Doctor Who trades epic for personal in a poignant finale

6 Dec 2015 | Author: | No comments yet »

Alex Kingston: Why Doctor Who has to be a man.

What is home to a man who runs away? The actress, who reprises her role as River Song in the Christmas Day episode of the BBC One sci-fi series, admitted she cannot imagine the Time Lord as a woman. “I would imagine, if anything, the Doctor might be of different race than gender.The audacious Doctor Who series 9 finale saw Jenna Coleman’s Clara piloting her own TARDIS with Game of Thrones’ Maisie Williams into the universe (for a spin-off of their own perhaps).The Series 9 Doctor Who finale could not have been more epic with return (and exit) of Jenna Coleman and the Doctor’s fellow Gallifreyans – the Time Lords.

Returning to Gallifrey, the Doctor overthrows Rassilon and the High Council and uses an extraction chamber to retrieve Clara from the trap street, her physical processes time-locked an instant before her death. Essentially, if one goes back historically, it’s really been a little boys’ show and girls have been brought onto it. “Certainly, when I was a child, I loved it as well but, and I hope women don’t hate me for this, I do think the Doctor has to be a guy actually.

It’d be very interesting for River if it was a woman.” The 52-year-old actress, who has also appeared in US medical drama ER, BBC drama Hope Springs and US action series Arrow, gets to work with Peter Capaldi’s incarnation of the Doctor – but teased she’d like to flirt with Jon Pertwee, who portrayed the third Doctor from 1970 to 1974. There he meets Ashildr, who counters his assertion that she is the Hybrid by suggesting that the combination of him and Clara forms two halves of a half-Time Lord, half-human hybrid, one which puts all of time and space in jeopardy. After a psychedelic, head-spinning finale that piled twist upon revelation on top of rug pull, Steven Moffat could not resist one final question mark that’s likely to keep us guessing until the end of everything.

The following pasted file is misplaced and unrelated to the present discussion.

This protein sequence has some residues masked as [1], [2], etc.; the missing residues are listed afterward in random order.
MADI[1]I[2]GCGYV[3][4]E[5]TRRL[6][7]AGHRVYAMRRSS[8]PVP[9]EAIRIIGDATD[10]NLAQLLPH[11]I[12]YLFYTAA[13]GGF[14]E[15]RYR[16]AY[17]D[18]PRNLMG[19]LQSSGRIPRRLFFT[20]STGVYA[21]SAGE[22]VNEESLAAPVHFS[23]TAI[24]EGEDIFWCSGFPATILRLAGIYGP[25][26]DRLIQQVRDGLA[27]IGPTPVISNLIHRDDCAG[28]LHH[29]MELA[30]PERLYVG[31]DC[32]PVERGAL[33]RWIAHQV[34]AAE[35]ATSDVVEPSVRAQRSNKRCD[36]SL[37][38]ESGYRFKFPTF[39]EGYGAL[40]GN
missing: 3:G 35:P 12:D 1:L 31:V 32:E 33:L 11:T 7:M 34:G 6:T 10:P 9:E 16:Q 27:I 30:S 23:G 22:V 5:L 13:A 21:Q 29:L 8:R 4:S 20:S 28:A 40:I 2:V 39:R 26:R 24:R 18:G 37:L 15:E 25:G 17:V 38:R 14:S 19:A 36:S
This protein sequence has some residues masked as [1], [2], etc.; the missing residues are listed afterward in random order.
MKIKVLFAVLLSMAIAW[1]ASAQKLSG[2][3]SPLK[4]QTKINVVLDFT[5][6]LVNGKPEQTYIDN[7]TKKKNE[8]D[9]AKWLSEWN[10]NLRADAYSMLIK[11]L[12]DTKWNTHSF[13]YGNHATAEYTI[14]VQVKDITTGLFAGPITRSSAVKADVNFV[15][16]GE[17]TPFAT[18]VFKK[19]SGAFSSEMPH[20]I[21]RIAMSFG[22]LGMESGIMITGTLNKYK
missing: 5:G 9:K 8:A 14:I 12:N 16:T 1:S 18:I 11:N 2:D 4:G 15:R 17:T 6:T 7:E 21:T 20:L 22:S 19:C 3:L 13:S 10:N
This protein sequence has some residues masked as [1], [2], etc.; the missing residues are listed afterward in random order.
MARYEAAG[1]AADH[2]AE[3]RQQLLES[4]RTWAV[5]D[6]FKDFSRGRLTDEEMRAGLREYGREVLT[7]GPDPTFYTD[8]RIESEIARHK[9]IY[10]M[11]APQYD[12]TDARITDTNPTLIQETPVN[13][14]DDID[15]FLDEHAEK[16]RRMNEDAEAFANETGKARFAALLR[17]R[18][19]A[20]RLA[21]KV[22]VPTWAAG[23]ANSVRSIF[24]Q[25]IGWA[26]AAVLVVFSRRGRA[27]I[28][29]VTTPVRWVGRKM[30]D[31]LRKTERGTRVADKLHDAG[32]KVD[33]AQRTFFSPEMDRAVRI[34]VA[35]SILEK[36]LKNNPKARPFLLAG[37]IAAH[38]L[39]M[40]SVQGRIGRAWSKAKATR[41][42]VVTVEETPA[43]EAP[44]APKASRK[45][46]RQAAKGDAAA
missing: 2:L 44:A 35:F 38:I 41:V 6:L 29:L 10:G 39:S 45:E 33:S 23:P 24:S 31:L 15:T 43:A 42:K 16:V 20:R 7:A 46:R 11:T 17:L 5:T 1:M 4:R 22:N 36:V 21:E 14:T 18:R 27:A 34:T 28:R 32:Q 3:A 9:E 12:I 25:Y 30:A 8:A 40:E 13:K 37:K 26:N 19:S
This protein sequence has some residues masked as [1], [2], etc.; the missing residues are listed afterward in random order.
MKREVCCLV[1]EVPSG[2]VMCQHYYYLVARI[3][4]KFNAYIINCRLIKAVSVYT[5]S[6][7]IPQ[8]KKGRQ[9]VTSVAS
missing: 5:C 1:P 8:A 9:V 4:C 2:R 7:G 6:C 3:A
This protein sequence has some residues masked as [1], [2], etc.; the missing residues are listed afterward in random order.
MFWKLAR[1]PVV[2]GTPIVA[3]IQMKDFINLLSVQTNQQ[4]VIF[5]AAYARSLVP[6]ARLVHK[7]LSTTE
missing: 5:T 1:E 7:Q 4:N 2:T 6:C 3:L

I think I’d probably give William Hartnell (the first Doctor) a heart attack so best to leave him alone. “Paul McGann, he would’ve been great fun to have worked with but I’m working with him now, potentially in the future as well, on recorded episodes. As Clara imparted the wisdom the Doctor had given her about memories becoming stories, surely knowing he wouldn’t remember, so couldn’t have told her in the Diner Tardis, he tacitly let it go and walked away. When the pair meet again in a diner in Nevada, he does not recognise her and flies off in his TARDIS alone, while Clara and Ashildr take the stolen TARDIS to head back to Gallifrey – the long way around.

Was she giving him just enough information to work out that Clara was OK, or had the whole conversation been the final flourish in the pair’s dance, knowing the universe could no longer handle their unique type of Hybrid, and nobly sucking it up? This Australian air steward was pretty upset at what she’d just witnessed in 1984’s Resurrection of the Daleks which featured a rather high death count (even by 80s Doctor Who standards) and decided to stay in London. Sadly, Tegan instantly regretted her choice and fled back to the TARDIS to rejoin her chums – only to find it dematerializing in her front of her eyes. The second Time Lady to travel with the Doctor (the first further down this list), Romana was more intelligent and, dare we say, more attractive than the Doctor, then played by Tom Baker.